Two Sentence Summary: After Connie's husband is severely injured in a skiing accident, their relationship (particularly it's treatment of intimacy) becomes increasingly... experimental? Thrilling at first, Connie and Cliff's sexual escapades gain a somewhat alarming momentum and Connie starts to question her role as object, play thing, prop.

"I want to think quietly, calmly, spaciously, never to be interrupted, never to have to rise from my chair, to slip easily from one thing to another, without any sense of hostility, or obstacle. I want to sink deeper and deeper, away from the surface, with its hard desperate facts."

Things I Think: As mentioned in my earlier reviews of Nikki's work, I've been a fan of hers for many years, ever since a good friend recommended "The Bride Stripped Bare." I have loved her poetic diction and unique take on prose, her tendency to divide lengthy tales into tiny snapshots (separated by well-placed quotations.) 

A key component of the author's works I've read has always been female sexuality; discovery of, exploration of, deviation from... "I Take You" is certainly no different in this regard, but pushes the envelope much further in terms of eroticism. At times making direct reference to "The Story of O" and the more mainstream "Fifty Shades of Gray," "I Take You" holds absolutely nothing back in terms of the erotic (much like its characters). 

Making this book different than its predecessors ("The Bride Stripped Bare" and "With My Body") is the distinctly dark nature of the married couple's eroticism. An opening scene of marital experimentation involves a "surgical" process that truly turns Connie into property of her husband, an inadvertent sacrifice of bodily control at the husband's directive (and for the entertainment of others). The overly of the horrific with the sensual is certainly riveting and disturbing, as is the reader's difficulty to connect with our protagonist's thoughts on the matter. Connie's feelings vacillate rapidly and are relatively unclear from moment to moment; it's unsettling, in that we are driven to react with as much reticence and confusion as the character.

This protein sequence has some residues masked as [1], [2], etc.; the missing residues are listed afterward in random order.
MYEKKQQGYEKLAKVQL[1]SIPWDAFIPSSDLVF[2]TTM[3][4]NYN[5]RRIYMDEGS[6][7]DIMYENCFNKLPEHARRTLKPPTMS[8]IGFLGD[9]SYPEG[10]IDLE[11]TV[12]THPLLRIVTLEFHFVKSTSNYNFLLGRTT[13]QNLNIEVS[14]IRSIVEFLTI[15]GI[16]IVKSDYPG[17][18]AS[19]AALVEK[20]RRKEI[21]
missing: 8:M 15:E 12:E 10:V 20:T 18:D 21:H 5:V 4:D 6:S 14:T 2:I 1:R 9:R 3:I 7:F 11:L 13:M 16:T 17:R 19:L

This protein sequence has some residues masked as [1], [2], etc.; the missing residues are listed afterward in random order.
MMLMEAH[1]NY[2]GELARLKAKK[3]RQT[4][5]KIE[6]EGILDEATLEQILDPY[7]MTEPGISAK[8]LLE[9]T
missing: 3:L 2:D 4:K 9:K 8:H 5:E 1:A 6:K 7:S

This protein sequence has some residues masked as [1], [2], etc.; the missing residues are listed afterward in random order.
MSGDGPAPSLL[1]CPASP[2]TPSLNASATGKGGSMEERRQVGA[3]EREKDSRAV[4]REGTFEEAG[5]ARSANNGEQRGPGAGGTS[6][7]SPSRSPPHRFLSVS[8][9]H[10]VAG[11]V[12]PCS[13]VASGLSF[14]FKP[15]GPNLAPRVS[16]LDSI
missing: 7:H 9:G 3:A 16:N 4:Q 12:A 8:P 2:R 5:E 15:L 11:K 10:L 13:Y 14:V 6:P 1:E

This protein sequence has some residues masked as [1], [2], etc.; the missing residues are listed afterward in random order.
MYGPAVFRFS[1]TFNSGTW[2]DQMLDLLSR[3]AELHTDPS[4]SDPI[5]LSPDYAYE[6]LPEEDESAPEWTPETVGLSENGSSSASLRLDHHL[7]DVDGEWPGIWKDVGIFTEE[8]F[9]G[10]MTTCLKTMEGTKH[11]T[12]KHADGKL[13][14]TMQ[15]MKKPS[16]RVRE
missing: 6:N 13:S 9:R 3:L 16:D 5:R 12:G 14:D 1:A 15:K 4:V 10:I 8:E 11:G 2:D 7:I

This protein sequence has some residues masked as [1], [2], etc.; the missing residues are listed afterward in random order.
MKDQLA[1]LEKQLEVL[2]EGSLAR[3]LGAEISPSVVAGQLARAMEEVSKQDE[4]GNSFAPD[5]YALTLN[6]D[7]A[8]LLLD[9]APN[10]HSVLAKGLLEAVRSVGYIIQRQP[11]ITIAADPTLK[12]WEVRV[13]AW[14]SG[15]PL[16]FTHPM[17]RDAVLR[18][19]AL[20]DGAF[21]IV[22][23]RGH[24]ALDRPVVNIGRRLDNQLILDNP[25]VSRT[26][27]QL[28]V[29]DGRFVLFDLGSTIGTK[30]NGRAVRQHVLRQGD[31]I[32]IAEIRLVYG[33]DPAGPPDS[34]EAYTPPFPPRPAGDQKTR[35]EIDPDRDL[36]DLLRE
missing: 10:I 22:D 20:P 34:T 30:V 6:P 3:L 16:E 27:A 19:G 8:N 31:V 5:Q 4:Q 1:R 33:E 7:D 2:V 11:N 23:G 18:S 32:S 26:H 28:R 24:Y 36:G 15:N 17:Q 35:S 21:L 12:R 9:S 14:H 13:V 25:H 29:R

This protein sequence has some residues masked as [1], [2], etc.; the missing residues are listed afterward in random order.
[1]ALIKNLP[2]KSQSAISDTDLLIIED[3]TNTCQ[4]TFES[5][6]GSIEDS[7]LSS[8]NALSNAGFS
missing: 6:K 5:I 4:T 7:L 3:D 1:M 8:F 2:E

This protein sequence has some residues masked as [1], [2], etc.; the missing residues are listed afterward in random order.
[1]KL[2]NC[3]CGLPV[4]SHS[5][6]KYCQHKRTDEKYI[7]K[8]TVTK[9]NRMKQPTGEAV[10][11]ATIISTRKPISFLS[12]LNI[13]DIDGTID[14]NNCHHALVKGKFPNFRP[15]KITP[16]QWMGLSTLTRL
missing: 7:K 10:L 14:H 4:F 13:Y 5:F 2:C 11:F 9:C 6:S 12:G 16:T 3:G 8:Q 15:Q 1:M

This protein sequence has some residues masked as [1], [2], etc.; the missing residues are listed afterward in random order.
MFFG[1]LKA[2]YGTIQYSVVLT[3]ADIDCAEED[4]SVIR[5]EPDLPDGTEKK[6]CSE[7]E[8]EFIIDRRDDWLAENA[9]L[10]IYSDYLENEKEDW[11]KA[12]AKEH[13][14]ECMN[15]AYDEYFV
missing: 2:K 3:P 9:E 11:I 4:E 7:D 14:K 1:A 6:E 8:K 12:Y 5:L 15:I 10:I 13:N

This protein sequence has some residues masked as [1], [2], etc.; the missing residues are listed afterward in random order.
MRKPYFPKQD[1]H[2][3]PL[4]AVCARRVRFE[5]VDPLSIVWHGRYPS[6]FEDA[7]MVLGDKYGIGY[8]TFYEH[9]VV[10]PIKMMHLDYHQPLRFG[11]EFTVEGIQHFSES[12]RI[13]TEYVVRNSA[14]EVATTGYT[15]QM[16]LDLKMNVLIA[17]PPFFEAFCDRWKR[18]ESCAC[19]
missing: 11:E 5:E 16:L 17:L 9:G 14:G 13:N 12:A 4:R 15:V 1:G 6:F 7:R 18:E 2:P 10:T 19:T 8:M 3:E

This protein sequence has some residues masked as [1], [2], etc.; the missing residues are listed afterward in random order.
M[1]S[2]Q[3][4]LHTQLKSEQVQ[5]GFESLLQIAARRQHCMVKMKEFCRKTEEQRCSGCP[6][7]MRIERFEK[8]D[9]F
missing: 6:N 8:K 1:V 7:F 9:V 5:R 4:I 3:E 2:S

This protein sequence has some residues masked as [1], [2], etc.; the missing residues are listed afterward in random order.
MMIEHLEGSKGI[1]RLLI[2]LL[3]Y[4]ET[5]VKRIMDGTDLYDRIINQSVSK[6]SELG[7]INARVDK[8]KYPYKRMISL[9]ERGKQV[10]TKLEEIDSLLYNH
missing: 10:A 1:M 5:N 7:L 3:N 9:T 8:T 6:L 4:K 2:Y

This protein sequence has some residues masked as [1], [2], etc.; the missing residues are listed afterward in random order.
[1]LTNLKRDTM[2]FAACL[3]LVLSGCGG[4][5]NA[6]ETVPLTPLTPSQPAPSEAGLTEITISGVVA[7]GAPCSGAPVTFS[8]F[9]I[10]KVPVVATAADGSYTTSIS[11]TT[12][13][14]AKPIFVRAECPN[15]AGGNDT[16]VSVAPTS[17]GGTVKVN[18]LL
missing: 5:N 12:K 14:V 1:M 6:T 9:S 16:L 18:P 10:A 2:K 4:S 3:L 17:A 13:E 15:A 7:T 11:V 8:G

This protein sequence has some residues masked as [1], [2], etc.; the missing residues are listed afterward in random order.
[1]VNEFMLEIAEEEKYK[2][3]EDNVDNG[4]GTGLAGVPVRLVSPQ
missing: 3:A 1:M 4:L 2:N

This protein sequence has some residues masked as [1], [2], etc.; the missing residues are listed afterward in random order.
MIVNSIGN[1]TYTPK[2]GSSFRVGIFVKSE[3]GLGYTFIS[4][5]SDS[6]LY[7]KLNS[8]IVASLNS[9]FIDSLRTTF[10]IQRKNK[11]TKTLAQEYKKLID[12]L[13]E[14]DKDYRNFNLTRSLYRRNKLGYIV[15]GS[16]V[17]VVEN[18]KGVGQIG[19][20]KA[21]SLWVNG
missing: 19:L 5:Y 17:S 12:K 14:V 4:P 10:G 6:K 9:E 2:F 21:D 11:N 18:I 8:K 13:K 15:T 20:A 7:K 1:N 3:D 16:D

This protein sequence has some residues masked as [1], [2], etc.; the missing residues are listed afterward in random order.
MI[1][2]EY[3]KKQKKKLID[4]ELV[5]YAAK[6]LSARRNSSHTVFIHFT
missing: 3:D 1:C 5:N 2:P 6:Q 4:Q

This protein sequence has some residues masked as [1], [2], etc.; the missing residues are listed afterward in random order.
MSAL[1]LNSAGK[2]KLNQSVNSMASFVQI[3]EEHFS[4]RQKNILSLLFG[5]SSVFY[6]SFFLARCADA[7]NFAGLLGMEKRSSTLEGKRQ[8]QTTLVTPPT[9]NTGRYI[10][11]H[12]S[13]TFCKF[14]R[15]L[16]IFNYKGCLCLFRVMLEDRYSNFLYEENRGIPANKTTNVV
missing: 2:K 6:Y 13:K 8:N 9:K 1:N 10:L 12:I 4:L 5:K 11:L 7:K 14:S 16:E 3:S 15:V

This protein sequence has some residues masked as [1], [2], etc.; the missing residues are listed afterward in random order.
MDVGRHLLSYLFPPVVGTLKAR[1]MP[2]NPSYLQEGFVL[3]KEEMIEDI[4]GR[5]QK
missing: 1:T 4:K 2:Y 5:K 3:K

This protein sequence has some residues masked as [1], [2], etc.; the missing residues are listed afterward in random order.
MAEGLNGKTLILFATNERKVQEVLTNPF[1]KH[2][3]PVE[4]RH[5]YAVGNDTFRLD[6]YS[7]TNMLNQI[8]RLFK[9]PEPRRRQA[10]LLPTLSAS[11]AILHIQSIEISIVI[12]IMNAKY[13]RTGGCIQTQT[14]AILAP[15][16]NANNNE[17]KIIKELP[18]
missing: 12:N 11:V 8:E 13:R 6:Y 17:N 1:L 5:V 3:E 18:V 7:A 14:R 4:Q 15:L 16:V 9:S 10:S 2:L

My concern with this narrative is a concern I experience with many "sexual liberation" tales - Gemmell's characters seem, over the course of the three books I've mentioned, to consistently rely exclusively on men to teach them how to utilize and appreciate their bodies and their lives. While this is an occurrence that can be based in reality, the fact that it is so heavily present time and time again in Gemmell's novels began to feel redundant in "I Take You." I found myself yearning for just one sturdy, take-charge female to break up the pattern a bit.